A Practical Talk about Sabbath-keeping

Ellet J. Waggoner

The Present Truth : November 18, 1897

There are two items in regard to the Sabbath that we should first notice before we take up the closing portion of the fourth chapter of Hebrews. The first is the objection that so many, especially poor people who labor for their daily bread, make to the keeping of the Sabbath, namely,—

“I couldn’t live if I kept the Sabbath”

That the seventh day is the Sabbath, and that the Lord has given it to men to keep, is admitted, but against all this is the frightful thought, “I couldn’t make a living and keep the seventh day; I should certainly lose my situation.”

As to losing the situation, that is quite possible, and yet not as absolutely certain as many suppose. God would have His witnesses everywhere, and in every legitimate calling, and therefore He is able to give His faithful children favor with the people, if He sees that their witness can be of use in any place. People who begin to keep the Sabbath often lose their situations, because they expect it, and plan for it. Some on becoming Christians seem to think it is necessary to leave unbelieving employers and get among those who have the same faith, forgetting that a light is needed only where there is darkness. The man, who cannot live the truth when surrounded by darkness and unbelief, cannot live it anywhere. A candle that will not burn except in the stove is good for nothing except to throw into the fire. Of course it is understood that the individual must be where God wishes him to be; but if a person accepts the truth while in service among unbelievers, he should take it as God’s will that he is to stay there until God makes it plain to him that he should leave. “Let each one remain in the same calling in which he was called. Were you called while a slave? Do not be concerned about it; but if you can be made free, rather use it. For he who is called in the Lord while a slave is the Lord’s freedman. Likewise he who is called while free is Christ’s slave.” 1 Corinthians 7.20-22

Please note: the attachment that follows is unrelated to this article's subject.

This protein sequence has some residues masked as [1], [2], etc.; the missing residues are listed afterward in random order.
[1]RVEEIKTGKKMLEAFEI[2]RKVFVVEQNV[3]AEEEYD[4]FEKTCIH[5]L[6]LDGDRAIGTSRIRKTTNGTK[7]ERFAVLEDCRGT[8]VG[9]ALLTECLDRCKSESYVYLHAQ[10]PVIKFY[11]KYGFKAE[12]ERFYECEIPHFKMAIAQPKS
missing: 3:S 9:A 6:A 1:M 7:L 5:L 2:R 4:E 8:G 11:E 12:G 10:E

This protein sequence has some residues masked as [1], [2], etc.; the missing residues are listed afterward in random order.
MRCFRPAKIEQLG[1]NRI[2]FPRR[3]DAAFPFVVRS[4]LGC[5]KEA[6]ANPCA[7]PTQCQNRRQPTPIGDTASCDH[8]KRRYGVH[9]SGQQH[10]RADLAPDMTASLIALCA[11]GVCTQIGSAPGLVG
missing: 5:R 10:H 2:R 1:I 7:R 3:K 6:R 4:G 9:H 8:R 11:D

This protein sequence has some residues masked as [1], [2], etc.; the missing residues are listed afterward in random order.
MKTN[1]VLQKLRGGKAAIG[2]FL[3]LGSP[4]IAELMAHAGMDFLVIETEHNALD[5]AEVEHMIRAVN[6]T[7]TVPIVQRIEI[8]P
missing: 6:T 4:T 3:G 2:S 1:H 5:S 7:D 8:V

The Lord gave Joseph and Daniel, and Nehemiah, and “they of Cesar’s household” so much favor with worldly men that they kept important situations while faithfully living the truth of Christ. On the other hand, Abraham had to leave his father’s house, and Moses lost one of the best situations that the world ever had to offer any man, and neither of them were ever sorry for it. “The eyes of the Lord run to and fro throughout the whole earth, to show Himself strong in the behalf of them whose heart is perfect toward Him.” 2 Chronicles 16.9. He has always been able to take care of His people. “When they went from one nation to another, from one kingdom to another people, He suffered no man to do them wrong; yea, He reproved kings for their sakes; saying, Touch not Mine anointed, and do My prophets no harm.” Psalm 105.13-15. The same God lives today.